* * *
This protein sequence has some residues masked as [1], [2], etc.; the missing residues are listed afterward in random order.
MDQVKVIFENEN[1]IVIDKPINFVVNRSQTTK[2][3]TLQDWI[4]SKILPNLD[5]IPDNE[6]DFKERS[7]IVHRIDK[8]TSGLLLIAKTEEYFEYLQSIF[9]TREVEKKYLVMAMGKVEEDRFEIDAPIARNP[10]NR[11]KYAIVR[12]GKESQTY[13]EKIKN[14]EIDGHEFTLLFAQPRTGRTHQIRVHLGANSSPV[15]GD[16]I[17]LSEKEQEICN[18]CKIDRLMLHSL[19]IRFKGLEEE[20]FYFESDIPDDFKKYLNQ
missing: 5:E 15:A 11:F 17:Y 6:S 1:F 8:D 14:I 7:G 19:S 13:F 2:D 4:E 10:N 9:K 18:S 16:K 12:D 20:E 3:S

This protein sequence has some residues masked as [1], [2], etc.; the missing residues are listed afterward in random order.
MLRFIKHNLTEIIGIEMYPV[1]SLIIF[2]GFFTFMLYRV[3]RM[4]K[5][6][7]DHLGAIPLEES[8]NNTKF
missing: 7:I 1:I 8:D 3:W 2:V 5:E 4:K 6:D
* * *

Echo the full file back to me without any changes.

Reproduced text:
This protein sequence has some residues masked as [1], [2], etc.; the missing residues are listed afterward in random order.
MDQVKVIFENEN[1]IVIDKPINFVVNRSQTTK[2][3]TLQDWI[4]SKILPNLD[5]IPDNE[6]DFKERS[7]IVHRIDK[8]TSGLLLIAKTEEYFEYLQSIF[9]TREVEKKYLVMAMGKVEEDRFEIDAPIARNP[10]NR[11]KYAIVR[12]GKESQTY[13]EKIKN[14]EIDGHEFTLLFAQPRTGRTHQIRVHLGANSSPV[15]GD[16]I[17]LSEKEQEICN[18]CKIDRLMLHSL[19]IRFKGLEEE[20]FYFESDIPDDFKKYLNQ
missing: 5:E 15:A 11:F 17:Y 6:S 1:F 8:D 14:I 7:G 19:S 13:F 2:D 4:E 10:N 9:K 18:S 16:K 12:D 20:E 3:S

This protein sequence has some residues masked as [1], [2], etc.; the missing residues are listed afterward in random order.
MLRFIKHNLTEIIGIEMYPV[1]SLIIF[2]GFFTFMLYRV[3]RM[4]K[5][6][7]DHLGAIPLEES[8]NNTKF
missing: 7:I 1:I 8:D 3:W 2:V 5:E 4:K 6:D